Three Indian drugmakers, and a Netherlands-based firm that has a majority of its plants here, are readying to make antiviral drug remdesivir, which is under consideration for treating Covid-19, after they signed licensing pacts with US-based Gilead.
Gilead Sciences signed non-exclusive licensing agreements with five generic drug makers in India and Pakistan to expand the supply of remdesivir, the re-purposed Ebola drug.
According to the agreement, the companies — Cipla, Hetero Labs, Jubilant LifeSciences, Mylan, and Pakistan-based Ferozsons Labs — will manufacture and sell remdesivir in 127 countries.
Under the terms of the licensing agreement, these companies will have the right to receive a technology transfer of the Gilead manufacturing process and can scale up production. This would, however, be subject to approvals from regulatory authorities in the respective countries.
The firms have said the pricing would be clear in a couple of weeks, once production starts.
Besides the three Indian drug majors, Netherlands-based Mylan, too, will make the drug at its Indian plants.
The stocks of Jubilant ended the day’s trade on the BSE up about 5 per cent, while Cipla was up only marginally.
The drugmakers said they would focus on supplying the Indian market first before looking at exports. The pricing, however, would be decided later.
Vamsi Krishna Bandi, managing director of the Hetero Group of Companies, told Business Standard that the pricing aspect would be clear in around two weeks once manufacturing starts. For starters, Hetero is keeping active pharmaceutical ingredients (API) ready for one million doses.
Hetero clarified that at this moment companies do not need to pay a royalty to Gilead as it it not a cure. However, once data from more trials come in and if it's established as cure and gets a final approval, there can be a royalty agreement eventually.
Meanwhile, government sources indicated that fresh clinical trials for India would not be necessary for remdesivir. The source said Indian players have the liberty to price the drug. Drugmakers, however, say pricing would be discussed with government agencies.
The injectable drug got an Emergency Use Approval (EUA) from the US drug regulator recently. The EUA basically facilitates use of remdesivir to treat hospitalised patients with severe symptoms of Covid-19.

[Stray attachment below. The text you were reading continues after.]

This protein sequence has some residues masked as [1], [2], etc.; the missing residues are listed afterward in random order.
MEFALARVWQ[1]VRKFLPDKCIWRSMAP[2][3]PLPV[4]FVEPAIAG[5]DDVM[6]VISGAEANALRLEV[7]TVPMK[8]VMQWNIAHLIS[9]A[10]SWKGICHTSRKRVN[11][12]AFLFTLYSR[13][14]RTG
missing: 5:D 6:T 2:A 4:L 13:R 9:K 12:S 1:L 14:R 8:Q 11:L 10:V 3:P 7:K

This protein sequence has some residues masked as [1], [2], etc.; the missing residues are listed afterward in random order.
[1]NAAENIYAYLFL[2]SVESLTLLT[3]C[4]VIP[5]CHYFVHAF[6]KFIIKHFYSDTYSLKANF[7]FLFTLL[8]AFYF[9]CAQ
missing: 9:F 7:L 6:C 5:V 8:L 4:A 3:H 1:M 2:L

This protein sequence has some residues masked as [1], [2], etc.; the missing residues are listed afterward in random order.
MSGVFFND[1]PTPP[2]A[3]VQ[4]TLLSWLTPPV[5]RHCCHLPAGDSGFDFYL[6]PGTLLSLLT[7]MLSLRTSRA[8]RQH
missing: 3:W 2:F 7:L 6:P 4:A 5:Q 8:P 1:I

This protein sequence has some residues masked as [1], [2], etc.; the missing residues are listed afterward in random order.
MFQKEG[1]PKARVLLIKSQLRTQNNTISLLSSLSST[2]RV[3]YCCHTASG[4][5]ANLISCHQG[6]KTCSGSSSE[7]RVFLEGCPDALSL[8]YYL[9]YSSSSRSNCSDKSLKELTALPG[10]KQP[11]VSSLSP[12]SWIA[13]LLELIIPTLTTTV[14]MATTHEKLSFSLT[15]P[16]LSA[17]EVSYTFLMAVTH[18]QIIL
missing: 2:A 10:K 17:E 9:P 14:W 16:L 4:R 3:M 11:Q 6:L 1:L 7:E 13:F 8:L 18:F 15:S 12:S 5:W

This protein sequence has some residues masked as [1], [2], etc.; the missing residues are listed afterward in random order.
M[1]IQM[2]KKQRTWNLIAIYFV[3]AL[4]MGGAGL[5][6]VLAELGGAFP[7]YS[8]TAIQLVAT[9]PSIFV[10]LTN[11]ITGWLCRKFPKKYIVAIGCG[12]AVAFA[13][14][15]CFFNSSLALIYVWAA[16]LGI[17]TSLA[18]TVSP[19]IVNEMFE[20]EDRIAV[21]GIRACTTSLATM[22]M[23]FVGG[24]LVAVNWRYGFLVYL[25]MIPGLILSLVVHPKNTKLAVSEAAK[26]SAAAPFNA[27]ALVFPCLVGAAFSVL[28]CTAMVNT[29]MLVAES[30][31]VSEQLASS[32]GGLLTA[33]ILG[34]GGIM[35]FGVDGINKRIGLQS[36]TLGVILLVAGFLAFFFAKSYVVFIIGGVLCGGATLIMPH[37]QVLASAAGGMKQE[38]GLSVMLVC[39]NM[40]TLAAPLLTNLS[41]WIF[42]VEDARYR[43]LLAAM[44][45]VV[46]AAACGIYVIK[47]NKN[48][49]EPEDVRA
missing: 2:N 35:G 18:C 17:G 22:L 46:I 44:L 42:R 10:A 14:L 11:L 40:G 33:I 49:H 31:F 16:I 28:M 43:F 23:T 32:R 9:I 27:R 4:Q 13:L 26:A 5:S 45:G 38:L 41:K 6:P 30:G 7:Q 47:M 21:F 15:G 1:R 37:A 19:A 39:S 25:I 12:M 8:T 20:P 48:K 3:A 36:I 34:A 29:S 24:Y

The EUA is based on available data from two global clinical trials, and multiple additional clinical trials are ongoing to generate more data on the safety and efficacy of the drug. Remdesivir continues to be an investigational drug that has not been approved by the USFDA.
Bandi said the supply to other countries would depend on what treatment protocols they individually adopt and on demand.
Hetero said it is fully vertically integrated and does not to import any API. Being one of the largest antiretroviral drugmakers, Hetero has been supplying anti-HIV drugs to European countries. It can also get into manufacturing favipiravir, which is currently under trial in India.
Meanwhile, a Mylan India spokesperson confirmed that the company would be making the drug at its Indian plants. Almost 50 per cent of Mylan’s manufacturing plants are in India — it has around 21 plants across seven states.
Gilead had earlier indicated it was working to build a global consortium to expand production of remdesivir and make it available across countries.
Umang Vohra, MD and global CEO, Cipla, said: “As the world is faced with the Covid-19 crisis, it is imperative that we collaborate and fight this virus together. We are pleased to partner with Gilead for this cause and take this treatment to patients across countries after the required regulatory approvals.”
Jubilant’s Chairman Shyam S Bhartia and Co-chairman Hari S Bhartia felt that based on initial data, remdesivir shows promise to be a potential therapy for Covid-19.
“We will be monitoring the clinical trials and regulatory approvals very closely and would be ready to launch the drug shortly after the required approvals. We also plan to produce the drug’s API in-house, helping its cost effectiveness and consistent availability,” they added.
Gilead is known for getting into licensing agreements with other drugmakers for its patented drugs — it did this with its hepatitis C drug sofosbuvir earlier.
In pandemic situations, India can also invoke its Patents Act and grant compulsory licensing provision to allow third-party manufacturing of a patented drug. Pakistan’s Ferozsons Laboratories is Gilead’s partner for making Hepatitis C and HIV drugs.